You always want to do your best. You want everyone around you to know that you are dedicated and motivated to succeed. You want your customers or clients to know that you care about them and will give them a high quality product or service. Sometimes, you can push yourself too hard, burn yourself out and become less productive and less effective. Believe it or not, you can “give it your all” without getting all worn out.
Jason Womack, in his book Your Best Just Got Better: Work Smarter, Think Bigger, Make More, offers several tips that you can use to reduce some of the stress and strain of running a business or managing a department. I’ve listed my top five below, in no particular order.
- Have shorter meetings. Most people hate meetings because they think of them as unproductive time sucks. But they don’t have to be. Meetings can be useful ways to keep up with how important projects are progressing and delegate new responsibilities. Womack recommends cutting a one hour meeting down to 45 minutes. Knowing you have less time in which to get things done will help you keep the meeting focused.
- Take advantage of “idle” time. This is my favorite. I see people doing this all the time; I do it myself. Always carry some work with you. Have some documents on hand to read while you’re waiting for a meeting to get started, while waiting to board a flight or while riding on public transportation. You can also use this time to send or reply to emails.
- Unclutter your life. Womack recommends unsubscribing to newsletters and other non-essentials that bombard you via email. If you like reading newsletters but find they distract you from business, then you could create an email account for receiving newsletters and other unimportant emails, and give yourself a reminder to check that account once a week, maybe on Sunday when you’re having your morning coffee.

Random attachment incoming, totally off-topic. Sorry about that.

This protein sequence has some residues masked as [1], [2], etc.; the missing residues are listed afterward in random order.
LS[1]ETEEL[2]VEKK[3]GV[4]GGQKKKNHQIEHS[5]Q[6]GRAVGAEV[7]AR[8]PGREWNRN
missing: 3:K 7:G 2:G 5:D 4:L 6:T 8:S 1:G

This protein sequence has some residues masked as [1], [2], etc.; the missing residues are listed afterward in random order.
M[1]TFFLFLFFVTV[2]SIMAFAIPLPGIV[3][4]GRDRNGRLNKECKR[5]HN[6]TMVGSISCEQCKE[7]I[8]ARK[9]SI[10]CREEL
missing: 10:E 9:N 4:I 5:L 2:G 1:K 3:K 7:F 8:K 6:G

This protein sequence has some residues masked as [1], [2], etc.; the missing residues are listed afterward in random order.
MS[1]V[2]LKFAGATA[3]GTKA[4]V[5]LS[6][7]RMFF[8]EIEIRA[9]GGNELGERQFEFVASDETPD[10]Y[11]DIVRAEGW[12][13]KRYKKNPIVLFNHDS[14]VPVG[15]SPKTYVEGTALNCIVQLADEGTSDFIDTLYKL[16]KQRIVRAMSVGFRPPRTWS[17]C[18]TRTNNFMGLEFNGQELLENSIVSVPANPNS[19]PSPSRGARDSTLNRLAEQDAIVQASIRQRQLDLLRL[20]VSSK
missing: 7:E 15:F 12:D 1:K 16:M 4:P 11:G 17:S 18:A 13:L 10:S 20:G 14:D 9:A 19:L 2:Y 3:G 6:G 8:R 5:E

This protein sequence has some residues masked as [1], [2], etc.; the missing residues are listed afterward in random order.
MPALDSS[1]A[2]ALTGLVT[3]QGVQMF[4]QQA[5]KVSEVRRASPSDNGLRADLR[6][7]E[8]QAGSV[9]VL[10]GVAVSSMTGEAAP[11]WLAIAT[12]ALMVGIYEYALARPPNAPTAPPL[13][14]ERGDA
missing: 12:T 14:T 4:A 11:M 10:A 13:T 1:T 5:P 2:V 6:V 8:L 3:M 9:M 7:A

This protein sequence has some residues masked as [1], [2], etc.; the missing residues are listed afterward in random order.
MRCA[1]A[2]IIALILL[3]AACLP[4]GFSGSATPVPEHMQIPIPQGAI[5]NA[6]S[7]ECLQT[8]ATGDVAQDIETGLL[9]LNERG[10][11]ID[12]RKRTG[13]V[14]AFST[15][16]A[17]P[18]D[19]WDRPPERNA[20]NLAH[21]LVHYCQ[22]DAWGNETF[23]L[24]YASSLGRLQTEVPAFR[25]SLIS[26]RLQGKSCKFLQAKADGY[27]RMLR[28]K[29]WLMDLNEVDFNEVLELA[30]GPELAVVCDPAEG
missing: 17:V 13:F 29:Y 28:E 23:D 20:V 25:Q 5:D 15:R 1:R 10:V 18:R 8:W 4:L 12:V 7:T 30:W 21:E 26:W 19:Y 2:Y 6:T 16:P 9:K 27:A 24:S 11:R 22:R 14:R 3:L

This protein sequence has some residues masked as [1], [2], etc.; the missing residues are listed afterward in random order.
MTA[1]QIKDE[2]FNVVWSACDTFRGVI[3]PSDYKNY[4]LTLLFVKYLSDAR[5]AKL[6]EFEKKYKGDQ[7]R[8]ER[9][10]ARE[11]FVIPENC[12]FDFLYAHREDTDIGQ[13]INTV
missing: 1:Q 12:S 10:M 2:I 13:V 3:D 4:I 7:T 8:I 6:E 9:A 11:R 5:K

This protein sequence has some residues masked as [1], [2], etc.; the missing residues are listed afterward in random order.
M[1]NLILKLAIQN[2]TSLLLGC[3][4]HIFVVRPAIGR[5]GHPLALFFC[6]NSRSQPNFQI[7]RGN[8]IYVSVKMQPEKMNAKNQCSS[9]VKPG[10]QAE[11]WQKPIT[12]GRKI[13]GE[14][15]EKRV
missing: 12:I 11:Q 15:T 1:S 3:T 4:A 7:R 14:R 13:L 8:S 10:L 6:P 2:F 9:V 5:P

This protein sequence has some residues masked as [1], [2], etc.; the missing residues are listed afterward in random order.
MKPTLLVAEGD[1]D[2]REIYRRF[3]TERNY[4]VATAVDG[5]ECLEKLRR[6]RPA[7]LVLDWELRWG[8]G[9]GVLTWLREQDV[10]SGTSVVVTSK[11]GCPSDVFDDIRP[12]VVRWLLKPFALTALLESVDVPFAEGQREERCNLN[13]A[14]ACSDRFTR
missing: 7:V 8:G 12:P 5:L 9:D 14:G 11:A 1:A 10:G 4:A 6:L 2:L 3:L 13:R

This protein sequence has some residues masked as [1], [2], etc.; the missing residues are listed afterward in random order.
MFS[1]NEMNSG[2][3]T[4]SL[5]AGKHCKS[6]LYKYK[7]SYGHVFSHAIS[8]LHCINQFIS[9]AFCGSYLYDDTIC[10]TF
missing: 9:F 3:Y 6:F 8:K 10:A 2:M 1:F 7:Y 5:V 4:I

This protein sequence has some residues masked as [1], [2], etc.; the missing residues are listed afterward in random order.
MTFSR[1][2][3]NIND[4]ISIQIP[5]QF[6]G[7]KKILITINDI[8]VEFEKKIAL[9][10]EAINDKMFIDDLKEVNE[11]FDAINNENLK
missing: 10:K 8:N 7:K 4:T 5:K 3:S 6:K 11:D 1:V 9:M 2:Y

- Eliminate distractions. Maybe newsletters in your inbox don’t distract you. Maybe it’s something else, like email popups that let you know every time a new email message comes in. Maybe it’s Skype popups that draw your attention away from your work and toward conversations in which you’re not even involved. Those problems are easily solved; just disable the popups or set your Skype status to Do Not Disturb. But what if your distractions come in human form? If you have your own office, you could establish an open-door policy: If the door isn’t open, you aren’t available. If you work in an open office or cubicle, you’ll have to be firm with colleagues who always seem to need “a minute” of your time, and make sure they understand when you absolutely can’t be distracted.
- Don’t try to do everything at once. If you have a big project you’re working on, instead of trying to get it all done at once, break it up into pieces. For instance, you have three months to complete a project, then set aside a block of time to work on it every day, once a week, bi-weekly, whatever works best for you. If you have several projects to complete, then prioritize them. Which ones are the most important or have the shortest deadline? Or, which ones require the least amount of time to complete? Again, it’s whatever works best for you.
Dedication is a virtue. But, you won’t do yourself or anybody else any good if you burn the midnight oil until you’re all burned out.
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